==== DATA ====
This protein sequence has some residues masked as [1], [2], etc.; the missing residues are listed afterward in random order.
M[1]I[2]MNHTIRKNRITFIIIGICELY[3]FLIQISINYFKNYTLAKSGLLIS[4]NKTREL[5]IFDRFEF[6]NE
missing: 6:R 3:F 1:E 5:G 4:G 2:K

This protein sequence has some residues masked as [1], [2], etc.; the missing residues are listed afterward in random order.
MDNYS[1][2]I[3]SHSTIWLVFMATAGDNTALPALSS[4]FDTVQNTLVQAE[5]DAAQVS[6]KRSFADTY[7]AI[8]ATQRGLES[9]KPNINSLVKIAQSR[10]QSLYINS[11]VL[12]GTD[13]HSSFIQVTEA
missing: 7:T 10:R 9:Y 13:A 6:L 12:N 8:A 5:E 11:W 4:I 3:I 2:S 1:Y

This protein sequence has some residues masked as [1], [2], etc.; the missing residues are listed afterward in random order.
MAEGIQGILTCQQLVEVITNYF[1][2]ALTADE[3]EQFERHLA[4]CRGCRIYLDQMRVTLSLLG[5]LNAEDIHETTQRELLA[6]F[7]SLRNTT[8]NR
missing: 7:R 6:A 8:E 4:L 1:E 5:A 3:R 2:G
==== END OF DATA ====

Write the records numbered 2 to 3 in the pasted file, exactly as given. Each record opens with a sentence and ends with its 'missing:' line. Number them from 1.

This protein sequence has some residues masked as [1], [2], etc.; the missing residues are listed afterward in random order.
MDNYS[1][2]I[3]SHSTIWLVFMATAGDNTALPALSS[4]FDTVQNTLVQAE[5]DAAQVS[6]KRSFADTY[7]AI[8]ATQRGLES[9]KPNINSLVKIAQSR[10]QSLYINS[11]VL[12]GTD[13]HSSFIQVTEA
missing: 7:T 10:R 9:Y 13:A 6:L 12:N 8:A 5:E 11:W 4:I 3:I 2:S 1:Y

This protein sequence has some residues masked as [1], [2], etc.; the missing residues are listed afterward in random order.
MAEGIQGILTCQQLVEVITNYF[1][2]ALTADE[3]EQFERHLA[4]CRGCRIYLDQMRVTLSLLG[5]LNAEDIHETTQRELLA[6]F[7]SLRNTT[8]NR
missing: 7:R 6:A 8:E 4:L 1:E 5:A 3:R 2:G